President Pervez Musharraf of Pakistan rendered his resignation on Aug. 18 in an announcement released just hours before the Pakistani Parliament was to have launched impeachment proceedings against him. Thus, a military dictator removed himself from power. One might observe: How simple — if the goods are there, just the threat of exposure and trial is a sufficient motivator to resign.

The people of Pakistan in their recent democratic election made it clear that they would no longer tolerate the actions of Musharraf — the sacking of his opponents in the Supreme Court and his declaring a state of emergency led to the downfall of his party in elections earlier this year. Musharraf’s thirst for power and the attendant corruption once attained is a scenario with an all too familiar ring.

In the United States there seems to be a parallel to what has happened in Pakistan. Musharraf took over his government in a 1999 military coup; Bush and his neocon minions assumed power in a 2000 political coup. Musharraf abused his power and neutered an essential element in a democratic country, the Supreme Court. Bush is abusing his power and has effectively nullified the balance of powers so dearly inscribed in our Constitution. However, there is a significant difference. Pakistan’s Parliament was actively moving toward an impeachment while the Congress of the United States has allowed and sanctioned impeachment investigations to be “off the table.”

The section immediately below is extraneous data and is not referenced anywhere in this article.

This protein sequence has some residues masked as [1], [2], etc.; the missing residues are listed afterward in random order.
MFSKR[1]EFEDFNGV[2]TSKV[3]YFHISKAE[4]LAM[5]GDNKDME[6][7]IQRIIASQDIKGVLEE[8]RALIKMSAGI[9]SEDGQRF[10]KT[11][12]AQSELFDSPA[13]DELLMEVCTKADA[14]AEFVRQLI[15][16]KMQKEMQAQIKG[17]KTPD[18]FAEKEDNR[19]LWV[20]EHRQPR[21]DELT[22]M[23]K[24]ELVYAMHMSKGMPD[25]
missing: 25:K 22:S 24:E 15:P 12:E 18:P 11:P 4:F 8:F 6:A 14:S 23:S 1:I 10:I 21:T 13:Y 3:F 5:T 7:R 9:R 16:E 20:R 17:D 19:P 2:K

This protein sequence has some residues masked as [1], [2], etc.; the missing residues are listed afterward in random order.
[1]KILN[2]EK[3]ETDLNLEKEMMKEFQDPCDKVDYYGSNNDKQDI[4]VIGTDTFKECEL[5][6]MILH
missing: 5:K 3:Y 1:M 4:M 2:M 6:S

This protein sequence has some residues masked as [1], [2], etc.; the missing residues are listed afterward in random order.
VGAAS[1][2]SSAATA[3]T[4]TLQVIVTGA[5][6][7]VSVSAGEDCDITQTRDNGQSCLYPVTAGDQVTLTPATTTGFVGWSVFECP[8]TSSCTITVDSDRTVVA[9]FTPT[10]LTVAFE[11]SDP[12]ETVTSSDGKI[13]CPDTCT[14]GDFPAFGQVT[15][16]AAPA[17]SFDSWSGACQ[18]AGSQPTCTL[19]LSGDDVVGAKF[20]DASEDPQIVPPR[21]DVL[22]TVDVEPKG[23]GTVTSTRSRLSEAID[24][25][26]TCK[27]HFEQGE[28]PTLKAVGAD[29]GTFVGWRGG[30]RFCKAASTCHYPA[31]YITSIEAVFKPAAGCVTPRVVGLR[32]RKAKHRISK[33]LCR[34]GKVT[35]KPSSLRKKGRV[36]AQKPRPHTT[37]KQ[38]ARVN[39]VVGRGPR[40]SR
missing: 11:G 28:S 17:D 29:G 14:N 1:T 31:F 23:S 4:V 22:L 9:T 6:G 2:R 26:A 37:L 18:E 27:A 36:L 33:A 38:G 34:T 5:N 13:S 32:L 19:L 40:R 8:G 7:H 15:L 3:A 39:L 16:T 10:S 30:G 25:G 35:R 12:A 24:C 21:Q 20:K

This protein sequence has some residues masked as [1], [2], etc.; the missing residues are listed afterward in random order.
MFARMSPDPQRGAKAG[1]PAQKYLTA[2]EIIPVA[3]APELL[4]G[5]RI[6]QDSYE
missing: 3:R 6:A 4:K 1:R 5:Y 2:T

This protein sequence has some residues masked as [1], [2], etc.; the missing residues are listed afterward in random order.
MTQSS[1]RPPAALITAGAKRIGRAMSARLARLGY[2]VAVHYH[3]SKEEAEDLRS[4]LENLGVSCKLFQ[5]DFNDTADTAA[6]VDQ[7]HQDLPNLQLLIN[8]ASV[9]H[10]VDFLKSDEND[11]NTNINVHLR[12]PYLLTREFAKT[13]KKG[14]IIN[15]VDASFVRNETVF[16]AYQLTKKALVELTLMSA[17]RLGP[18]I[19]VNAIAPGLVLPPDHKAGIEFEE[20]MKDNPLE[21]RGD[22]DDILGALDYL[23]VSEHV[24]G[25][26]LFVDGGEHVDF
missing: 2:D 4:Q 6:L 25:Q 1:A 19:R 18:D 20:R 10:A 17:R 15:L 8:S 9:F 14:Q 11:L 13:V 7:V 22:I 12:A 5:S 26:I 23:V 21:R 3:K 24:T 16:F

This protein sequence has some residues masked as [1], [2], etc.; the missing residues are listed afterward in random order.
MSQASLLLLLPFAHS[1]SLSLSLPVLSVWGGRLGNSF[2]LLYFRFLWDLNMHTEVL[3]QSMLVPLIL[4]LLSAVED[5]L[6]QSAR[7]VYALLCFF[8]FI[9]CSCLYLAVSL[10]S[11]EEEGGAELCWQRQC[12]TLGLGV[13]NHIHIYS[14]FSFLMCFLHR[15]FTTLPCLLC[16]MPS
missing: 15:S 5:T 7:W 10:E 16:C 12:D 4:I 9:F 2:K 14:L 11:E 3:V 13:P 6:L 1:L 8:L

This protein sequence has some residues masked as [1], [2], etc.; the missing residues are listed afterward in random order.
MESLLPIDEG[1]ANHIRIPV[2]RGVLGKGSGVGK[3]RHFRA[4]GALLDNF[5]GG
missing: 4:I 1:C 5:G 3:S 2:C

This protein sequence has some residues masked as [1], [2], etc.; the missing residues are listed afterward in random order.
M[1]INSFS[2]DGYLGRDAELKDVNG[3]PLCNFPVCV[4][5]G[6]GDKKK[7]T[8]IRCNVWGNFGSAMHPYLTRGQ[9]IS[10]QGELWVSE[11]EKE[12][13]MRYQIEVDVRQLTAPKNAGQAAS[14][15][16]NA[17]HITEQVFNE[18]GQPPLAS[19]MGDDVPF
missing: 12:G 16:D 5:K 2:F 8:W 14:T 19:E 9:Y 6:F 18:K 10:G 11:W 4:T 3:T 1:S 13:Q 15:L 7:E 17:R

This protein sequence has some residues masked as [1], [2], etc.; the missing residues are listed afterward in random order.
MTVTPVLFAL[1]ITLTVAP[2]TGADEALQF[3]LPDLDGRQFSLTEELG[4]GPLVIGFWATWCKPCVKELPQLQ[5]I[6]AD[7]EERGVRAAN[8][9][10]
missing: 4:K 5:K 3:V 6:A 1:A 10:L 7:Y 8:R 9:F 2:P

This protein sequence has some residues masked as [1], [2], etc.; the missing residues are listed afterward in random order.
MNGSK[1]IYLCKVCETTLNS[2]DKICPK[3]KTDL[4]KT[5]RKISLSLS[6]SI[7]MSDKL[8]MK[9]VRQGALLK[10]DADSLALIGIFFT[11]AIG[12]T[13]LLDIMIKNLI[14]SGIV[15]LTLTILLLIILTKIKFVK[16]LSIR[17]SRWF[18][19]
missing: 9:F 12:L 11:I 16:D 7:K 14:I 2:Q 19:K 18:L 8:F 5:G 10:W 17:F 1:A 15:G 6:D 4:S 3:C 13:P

Speaker of the House Nancy Pelosi, in declaring “impeachment is off the table,” has amended the Constitution of the United States. She has stated that an essential ingredient in the document that makes us a nation governed by the rule of law — impeachment is mentioned six times in the Constitution — is no longer operative. Imagine the outcry had Ms. Pelosi held that the First and Fourth Amendments are “off the table” — no longer operative. Oh, I just remembered, President Bush with the complicity of the Congress has already done that with the USA Patriot Act (twice) and the recent Foreign Intelligence Surveillance Act bill.

Where is the outrage? Where does our Maine delegation in Congress stand on the issue of impeaching members of a criminal administration? What position have they taken on holding the Bush administration accountable?

Our two senators, Susan Collins and Olympia Snowe, have been silent with regard to holding the Republican administration accountable. Rep. Mike Michaud wrote a letter last December to the chairman of the House Judiciary Committee urging the commencement of impeachment hearings. Rep. Tom Allen, despite acknowledging that he believes “impeachable offenses” have occurred, has steadfastly refused to either co-sponsor any of the impeachment resolutions presented in the Congress or file his own resolution.

The rapidity with which the potential of an impeachment resolution led to the resignation of Musharraf — parallel to what happened when President Nixon was confronting possible impeachment — belies the excuses offered by Rep. Allen and others that there is not enough time and there is more important work for the Congress to accomplish.

Holding our officials accountable for the abuse of power, for the commission of high crimes and misdemeanors — and possibly treason — is the most important work facing this Congress and our nation. To do otherwise is to invite the continuation of a fascist government in future administrations.

Where is your outrage?

Herbert Hoffman of Ogunquit is an independent candidate for the U.S. Senate.